His alternative:  the “biogenic zone.”

“Liquid water is undeniably important for possible life on a planet, but it is not sufficient,” he told me.  “I believe that equally important is the amount of  energy coming from the host star.

“The last twenty years has seen a huge increase in knowledge about our own sun, and the lessons learned are now being used on exoplanet-host star systems.  This is essential because without an understanding of the energy arriving at a planet from a star, it’s really impossible to assess its potential to support life.”

The power and dynamics of a host star plays an enormous --and increasingly studied -- role in assessing whether an exoplanet is potentially habitable. Artist rendering of planet transiting a xxx.
The power and dynamics of host stars play an enormous –and increasingly studied — role in determining whether an exoplanet is potentially habitable. Artist rendering of the transiting a “hot Jupiter” planet.  (NASA).

Airapetian made something of a splash last month with the release of a paper in Nature Geoscience that both potentially helps explain the conditions that allowed life to form on Earth (and possibly Mars), while also presenting a intriguing theory on how parallel conditions could be present on many exoplanets.

And it all has to do with the dynamics of our sun — in particular, the coronal mass ejections (CMEs),  the counterparts of  “super-flares” that can send vast amounts of energy out into the solar system.  They are the result of huge stellar explosions of magnetic field and of plasma, the fourth form of matter in the universe. Plasma in stars is mostly made up of hydrogen and helium atoms stripped of their electrons, and consequently they are highly energetic.

So how to CMEs play into the origin of life story?  Please bare with me a bit.

One of the more vexing questions about early Earth (and early Mars) is that the sun they orbited sent out measurably less energy than the sun does now, about 70 percent of today’s power.  This would be consistent with the known evolution of all stars like ours, which gain strength over time.

This “faint young sun” problem greatly complicates hypotheses for how and when life began in our solar system because it seems to preclude the pooling of liquid water on Earth, and certainly Mars, for much of the early epoch.  That includes the period when life is believed to have begun on Earth (somewhere between 3.5 and 3.8 billion years ago) and also the period on Mars when, thanks to the Curiosity rover, we know for sure now that water ran and pooled.  Especially on more distant Mars, where few remnants of potentially warming greenhouse gases have been found, the faint young sun should have produced an absolutely frigid planet.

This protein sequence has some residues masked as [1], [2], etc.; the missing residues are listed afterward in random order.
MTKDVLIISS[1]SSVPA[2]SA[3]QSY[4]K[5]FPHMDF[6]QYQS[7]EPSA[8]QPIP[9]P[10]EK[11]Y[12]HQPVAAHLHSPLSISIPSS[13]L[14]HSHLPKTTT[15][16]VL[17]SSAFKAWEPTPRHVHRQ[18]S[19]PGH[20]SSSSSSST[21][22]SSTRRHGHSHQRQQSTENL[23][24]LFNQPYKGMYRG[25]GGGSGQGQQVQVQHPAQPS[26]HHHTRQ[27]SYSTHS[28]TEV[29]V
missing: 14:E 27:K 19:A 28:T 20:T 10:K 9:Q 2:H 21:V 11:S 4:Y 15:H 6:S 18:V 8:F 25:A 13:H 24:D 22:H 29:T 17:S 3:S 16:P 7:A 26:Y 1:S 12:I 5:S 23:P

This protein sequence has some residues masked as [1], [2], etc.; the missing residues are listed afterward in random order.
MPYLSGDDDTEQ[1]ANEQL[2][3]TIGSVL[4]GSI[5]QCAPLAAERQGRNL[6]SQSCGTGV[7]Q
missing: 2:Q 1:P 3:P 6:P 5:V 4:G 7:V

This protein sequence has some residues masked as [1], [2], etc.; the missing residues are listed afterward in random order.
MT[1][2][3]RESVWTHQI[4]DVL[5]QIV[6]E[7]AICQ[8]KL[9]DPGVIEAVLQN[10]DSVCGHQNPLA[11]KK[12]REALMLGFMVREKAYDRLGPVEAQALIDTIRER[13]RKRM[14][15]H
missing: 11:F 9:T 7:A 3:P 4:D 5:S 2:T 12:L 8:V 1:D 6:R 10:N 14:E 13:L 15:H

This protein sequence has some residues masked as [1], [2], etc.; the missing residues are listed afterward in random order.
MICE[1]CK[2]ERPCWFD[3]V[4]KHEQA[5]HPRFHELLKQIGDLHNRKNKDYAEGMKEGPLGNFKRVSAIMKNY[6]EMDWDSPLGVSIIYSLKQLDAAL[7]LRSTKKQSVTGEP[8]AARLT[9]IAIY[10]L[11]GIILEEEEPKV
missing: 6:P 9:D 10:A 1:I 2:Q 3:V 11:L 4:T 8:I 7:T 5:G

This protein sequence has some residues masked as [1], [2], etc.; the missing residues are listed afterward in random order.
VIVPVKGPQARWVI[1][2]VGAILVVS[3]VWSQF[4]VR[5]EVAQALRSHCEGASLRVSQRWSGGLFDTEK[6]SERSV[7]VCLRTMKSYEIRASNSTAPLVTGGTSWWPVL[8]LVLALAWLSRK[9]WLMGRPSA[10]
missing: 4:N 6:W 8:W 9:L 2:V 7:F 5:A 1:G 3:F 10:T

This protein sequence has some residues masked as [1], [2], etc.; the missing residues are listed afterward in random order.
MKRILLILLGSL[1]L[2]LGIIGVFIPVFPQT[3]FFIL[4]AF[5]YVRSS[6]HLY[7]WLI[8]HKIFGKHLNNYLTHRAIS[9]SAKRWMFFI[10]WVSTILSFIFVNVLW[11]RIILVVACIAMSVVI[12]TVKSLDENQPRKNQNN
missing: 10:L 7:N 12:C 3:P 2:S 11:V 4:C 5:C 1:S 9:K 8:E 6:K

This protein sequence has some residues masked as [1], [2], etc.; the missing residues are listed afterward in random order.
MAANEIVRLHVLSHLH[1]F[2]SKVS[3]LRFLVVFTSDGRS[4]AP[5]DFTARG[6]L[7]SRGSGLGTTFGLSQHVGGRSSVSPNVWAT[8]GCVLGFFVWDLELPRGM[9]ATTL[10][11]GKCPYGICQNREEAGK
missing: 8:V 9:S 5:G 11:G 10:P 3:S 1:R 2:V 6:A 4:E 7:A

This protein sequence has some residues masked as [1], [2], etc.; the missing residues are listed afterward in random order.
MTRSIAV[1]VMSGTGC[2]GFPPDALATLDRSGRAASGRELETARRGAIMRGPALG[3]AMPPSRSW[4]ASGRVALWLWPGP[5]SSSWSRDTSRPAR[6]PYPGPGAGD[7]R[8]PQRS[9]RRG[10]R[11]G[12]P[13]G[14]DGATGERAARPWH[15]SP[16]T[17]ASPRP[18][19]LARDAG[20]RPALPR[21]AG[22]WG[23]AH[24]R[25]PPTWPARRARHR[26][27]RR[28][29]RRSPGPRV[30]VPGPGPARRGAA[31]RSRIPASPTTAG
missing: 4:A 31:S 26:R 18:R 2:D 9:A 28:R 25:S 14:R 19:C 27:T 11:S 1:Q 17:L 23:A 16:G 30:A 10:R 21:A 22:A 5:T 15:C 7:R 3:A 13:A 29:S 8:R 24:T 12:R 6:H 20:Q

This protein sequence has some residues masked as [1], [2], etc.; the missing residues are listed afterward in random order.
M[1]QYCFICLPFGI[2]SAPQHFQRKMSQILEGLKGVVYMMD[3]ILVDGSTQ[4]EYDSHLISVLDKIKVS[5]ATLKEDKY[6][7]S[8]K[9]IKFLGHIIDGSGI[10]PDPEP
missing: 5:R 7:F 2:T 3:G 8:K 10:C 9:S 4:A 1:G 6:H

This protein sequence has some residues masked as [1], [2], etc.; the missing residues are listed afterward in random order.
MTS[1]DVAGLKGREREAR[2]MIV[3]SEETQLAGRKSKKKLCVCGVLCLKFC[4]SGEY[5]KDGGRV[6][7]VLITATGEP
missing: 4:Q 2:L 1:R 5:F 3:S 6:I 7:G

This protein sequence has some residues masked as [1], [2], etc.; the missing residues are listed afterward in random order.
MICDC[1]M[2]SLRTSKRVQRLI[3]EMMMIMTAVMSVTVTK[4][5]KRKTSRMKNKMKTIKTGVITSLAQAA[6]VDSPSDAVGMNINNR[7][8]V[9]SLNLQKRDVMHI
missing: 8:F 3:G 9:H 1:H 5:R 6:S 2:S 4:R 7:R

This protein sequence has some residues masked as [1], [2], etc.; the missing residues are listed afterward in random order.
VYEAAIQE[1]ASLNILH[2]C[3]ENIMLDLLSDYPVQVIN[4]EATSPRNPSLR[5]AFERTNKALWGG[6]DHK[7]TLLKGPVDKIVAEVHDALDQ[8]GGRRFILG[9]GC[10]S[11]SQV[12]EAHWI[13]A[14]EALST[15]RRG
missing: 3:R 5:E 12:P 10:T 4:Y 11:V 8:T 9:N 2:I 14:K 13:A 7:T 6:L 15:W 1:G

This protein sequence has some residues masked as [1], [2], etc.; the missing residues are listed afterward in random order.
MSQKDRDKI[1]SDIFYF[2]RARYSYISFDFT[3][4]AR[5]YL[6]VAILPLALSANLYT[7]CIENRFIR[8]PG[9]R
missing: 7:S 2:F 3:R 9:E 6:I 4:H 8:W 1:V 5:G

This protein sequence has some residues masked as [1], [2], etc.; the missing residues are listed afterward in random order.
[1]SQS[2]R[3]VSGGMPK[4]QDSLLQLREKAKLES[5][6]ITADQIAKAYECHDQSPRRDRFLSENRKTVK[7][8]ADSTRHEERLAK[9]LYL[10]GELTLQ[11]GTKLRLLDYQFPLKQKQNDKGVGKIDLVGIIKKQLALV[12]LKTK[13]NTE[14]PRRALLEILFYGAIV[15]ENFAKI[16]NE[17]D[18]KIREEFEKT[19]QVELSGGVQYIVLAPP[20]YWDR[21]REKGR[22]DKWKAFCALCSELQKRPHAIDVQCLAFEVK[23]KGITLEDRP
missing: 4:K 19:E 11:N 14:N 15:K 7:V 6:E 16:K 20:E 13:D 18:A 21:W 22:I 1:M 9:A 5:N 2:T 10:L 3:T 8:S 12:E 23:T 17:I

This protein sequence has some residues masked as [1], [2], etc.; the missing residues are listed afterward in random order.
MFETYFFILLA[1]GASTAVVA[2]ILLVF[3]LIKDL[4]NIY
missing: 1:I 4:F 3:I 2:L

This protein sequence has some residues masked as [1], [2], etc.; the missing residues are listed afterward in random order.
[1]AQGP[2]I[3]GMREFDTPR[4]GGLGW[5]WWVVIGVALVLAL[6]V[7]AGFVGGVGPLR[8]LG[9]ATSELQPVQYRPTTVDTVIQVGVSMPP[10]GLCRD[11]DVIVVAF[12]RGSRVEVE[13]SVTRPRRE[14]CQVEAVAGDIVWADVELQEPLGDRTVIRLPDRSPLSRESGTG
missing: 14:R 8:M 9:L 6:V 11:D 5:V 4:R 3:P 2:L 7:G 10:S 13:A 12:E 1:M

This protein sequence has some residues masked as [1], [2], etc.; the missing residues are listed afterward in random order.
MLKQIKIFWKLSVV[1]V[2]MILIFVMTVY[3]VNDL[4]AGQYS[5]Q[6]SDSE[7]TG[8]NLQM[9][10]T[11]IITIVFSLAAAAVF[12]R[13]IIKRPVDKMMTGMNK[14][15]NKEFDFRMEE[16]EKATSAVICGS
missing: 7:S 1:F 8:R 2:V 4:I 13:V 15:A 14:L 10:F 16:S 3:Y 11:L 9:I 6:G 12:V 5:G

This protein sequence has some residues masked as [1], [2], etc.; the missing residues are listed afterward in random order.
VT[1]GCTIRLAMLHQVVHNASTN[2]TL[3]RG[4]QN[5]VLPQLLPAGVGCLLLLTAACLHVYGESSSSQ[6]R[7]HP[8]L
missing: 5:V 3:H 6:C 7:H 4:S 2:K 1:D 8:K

Actually, Carl Sagan and colleague George Muller argued the same about Earth back in the 1970s.  But geological and paleontological evidence convincingly showed otherwise.

According to the stellar evolution theory, the young Sun radiated much less energy than it does today. It was only about one billion years ago that it warmed the Earth to above the freezing point of water. The Cambrian explosion followed 1/2 billion years later to initiate the diversification of multicellular life. However geological evidence has shown that unicellular organisms existed between 3.5 to 3.8 billion years ago even when there was not enough solar energy to liquefy the water. This is known as the “faint young sun paradox"
According to the stellar evolution theory, the young Sun radiated much less energy than it does today. It was only about one billion years ago that it warmed the Earth to above the freezing point of water. The Cambrian explosion followed 1/2 billion years later to initiate the diversification of multicellular life. However geological evidence has shown that unicellular organisms existed between 3.5 to 3.8 billion years ago even when there was not enough solar energy to liquefy the water. This is known as the “faint young sun paradox”

In his Nature paper, Airapetian proposes a solution, one based on valuable data collected by the Kepler Space Telescope, but little known to the public. What Kepler found was that many young stars experience “super-flares,” and they occur not infrequently.